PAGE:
The center’s pedagogical approach, termed the “TCL teaching philosophy,” builds on the integration of three core elements: the teacher, the child, and the learning process. This approach aims to create a cohesive educational environment that involves not only educators and children but also parents, promoting a collaborative learning experience.

The curriculum is structured to cover seven fundamental developmental domains: knowledge, critical thinking, cultural norms, character building, psychological well-being, artistic expression, and physical education. It is delivered through a variety of classes tailored to different age groups:

• The DCB Class, designed for infants aged 6 months to 3 years, focuses on early language acquisition and socialization through interactive singing and dancing activities.

• The KT Class, for children aged 3–7 years, aims to bolster cognitive development and enhance critical thinking skills through engaging board games.

• The CCPA Class, also for the 3–7 age group, is dedicated to supporting children’s psychological and artistic growth, utilizing sand play as a medium for creative expression.

• The BCG Class, targeting the same age range, leverages chess and similar strategic games to develop cognitive abilities and social skills, emphasizing the value of strategic play in early learning.

Case 3: British-style early learning center

This center prioritizes holistic development over academic success, focusing on self-development, social–emotional literacy, resilience, and aesthetics. It aims to enhance logical thinking, creativity, and social skills through six core competencies: freedom, positive judgment, meta-learning, socialization, refining values, and self-awareness. The curriculum includes:

• Physical Class (8 months-3 years): Develops basic motor skills.

• Artistic Class (0–3 years): Promotes artistic skills through creative activities.

• Creativity Class (3–7 years): Encourages inventive thinking using various educational tools.

• English Classe (3–12 years): Follows the UK National Curriculum with innovative teaching methods.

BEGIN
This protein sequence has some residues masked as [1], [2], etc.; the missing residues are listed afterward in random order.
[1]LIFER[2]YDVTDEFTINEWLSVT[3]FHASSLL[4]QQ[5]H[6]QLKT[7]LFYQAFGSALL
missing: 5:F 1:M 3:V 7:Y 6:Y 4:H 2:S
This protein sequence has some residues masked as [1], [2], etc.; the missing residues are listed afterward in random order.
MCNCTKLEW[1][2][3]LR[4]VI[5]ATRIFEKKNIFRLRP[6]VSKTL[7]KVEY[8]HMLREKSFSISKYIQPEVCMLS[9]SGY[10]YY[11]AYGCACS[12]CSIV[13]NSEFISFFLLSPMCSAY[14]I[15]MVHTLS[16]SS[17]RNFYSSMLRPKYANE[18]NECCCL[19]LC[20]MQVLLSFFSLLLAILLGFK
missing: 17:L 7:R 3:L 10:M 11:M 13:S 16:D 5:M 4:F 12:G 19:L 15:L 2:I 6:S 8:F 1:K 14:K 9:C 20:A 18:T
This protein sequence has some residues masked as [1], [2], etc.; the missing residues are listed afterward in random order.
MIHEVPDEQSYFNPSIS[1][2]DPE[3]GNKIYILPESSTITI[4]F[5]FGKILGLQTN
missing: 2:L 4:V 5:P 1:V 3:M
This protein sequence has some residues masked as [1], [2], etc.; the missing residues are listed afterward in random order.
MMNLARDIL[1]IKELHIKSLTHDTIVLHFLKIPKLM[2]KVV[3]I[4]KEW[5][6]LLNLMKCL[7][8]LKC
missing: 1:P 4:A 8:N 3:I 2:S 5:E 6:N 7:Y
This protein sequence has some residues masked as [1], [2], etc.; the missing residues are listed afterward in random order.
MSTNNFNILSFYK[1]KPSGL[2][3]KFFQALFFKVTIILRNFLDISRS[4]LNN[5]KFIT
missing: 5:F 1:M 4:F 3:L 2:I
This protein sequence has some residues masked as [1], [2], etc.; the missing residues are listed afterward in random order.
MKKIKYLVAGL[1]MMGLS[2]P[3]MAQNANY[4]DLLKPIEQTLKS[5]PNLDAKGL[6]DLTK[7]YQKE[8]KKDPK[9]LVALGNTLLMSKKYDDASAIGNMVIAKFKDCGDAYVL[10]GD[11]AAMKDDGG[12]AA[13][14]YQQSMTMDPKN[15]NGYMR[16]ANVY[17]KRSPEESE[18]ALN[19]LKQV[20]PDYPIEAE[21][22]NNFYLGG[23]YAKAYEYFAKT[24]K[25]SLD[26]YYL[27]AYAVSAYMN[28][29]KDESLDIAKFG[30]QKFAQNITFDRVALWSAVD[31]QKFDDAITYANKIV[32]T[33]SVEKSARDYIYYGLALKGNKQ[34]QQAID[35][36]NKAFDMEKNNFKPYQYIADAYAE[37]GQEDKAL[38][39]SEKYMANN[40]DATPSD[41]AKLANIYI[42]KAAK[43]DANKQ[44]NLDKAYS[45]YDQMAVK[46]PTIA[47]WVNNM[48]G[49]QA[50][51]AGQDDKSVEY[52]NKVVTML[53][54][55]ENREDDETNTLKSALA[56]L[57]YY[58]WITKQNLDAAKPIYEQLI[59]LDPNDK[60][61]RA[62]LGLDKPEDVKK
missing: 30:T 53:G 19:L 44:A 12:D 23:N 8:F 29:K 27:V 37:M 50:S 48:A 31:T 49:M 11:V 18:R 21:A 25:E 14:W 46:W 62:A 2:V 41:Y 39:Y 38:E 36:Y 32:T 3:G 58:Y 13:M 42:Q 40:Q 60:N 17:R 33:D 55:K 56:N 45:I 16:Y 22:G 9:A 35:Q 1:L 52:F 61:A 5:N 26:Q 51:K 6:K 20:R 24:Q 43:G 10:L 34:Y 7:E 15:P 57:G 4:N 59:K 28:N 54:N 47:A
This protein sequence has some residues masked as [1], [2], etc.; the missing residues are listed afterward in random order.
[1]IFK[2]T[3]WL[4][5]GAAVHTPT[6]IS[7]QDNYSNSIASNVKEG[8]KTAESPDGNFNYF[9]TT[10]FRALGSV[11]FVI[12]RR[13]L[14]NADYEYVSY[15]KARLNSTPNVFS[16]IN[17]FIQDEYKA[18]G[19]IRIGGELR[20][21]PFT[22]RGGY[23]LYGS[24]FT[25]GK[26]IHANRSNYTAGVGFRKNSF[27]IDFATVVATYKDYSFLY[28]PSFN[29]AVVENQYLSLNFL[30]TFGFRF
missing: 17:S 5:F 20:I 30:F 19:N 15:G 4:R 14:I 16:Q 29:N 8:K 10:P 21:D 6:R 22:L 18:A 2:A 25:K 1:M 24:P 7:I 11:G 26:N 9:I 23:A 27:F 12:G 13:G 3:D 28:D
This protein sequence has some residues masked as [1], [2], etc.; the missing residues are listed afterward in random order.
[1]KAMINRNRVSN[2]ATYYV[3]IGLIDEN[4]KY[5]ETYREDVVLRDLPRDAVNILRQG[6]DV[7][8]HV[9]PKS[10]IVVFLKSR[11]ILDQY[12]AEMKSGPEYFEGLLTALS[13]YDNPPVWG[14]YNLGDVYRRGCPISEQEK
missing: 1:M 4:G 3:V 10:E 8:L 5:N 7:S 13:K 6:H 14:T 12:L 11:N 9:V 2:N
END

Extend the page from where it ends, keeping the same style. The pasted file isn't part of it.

Case 4: Australian-style early learning center

Based on Williams and Shellenberger’s pyramid of learning, the curriculum focuses on brain development, creativity, and music, aligning with children’s learning sensitivities. The three main strands are:

• Brain Development Class (0–3 years): Enhances sensory and physical skills through structured activities.

• Creative Development Class (2–5 years): Encourages creativity through food and globe art.

• Music Class (0–3 years): Aims to develop rhythm, self-expression, and music appreciation.

In all cases, while the curriculum draws from international models, the implementation is predominantly managed by local educators, with limited direct training from Western experts.

Data collection and analysis

Interviews with 16 participants were conducted, each lasting about 45 min. These interviews probed into the teachers’ perceptions of play, alongside gathering background information such as age, gender, educational qualifications, and prior experiences in early childhood education (see Table 2).

Table 2. Interview questions.

The analysis involved three stages:

• Initial Coding with NVivo 10: NVivo 10 software facilitated initial coding. The software processed interview transcripts and field notes, automatically categorizing raw data into preliminary topics. Through inductive coding, guided by our research questions and theoretical framework, these topics were continuously compared and contrasted, leading to the emergence of basic patterns.

• Within-Case Analysis: Following the six-phase approach of Clarke et al. (2015), the analysis began with familiarization with the data, generating initial codes, and immersing in each transcript. This led to the identification and refinement of patterns relevant to the research questions into meaningful themes, drawing upon theories of globalization, post-colonialism, and cultural dimensions.

• Cross-Case Analysis: This phase involved examining similarities and differences across cases, focusing on commonalities. The themes identified were compared across different cases, prioritizing findings in relation to their relevance to the research questions. This facilitated the development of tentative assertions to deepen our understanding of Chinese teachers’ perceptions of play.


To explore teachers’ perspectives on play, specific questions were posed, including their definition of play, initial thoughts on the term, and its role in children’s learning and development, such as: “Could you please share with me your definition of play?,” “When it comes to the term ‘play’, what comes to your mind?,” and “What role do you think play has in children’s learning and development?.” The discussions revealed both shared and unique insights, emphasizing the significance of enjoyment, autonomy, interactive experiences, and organic learning. These key themes, as outlined in Table 3, underscore the multifaceted nature of play in educational settings.

Table 3. Cross-cases analysis of views on play.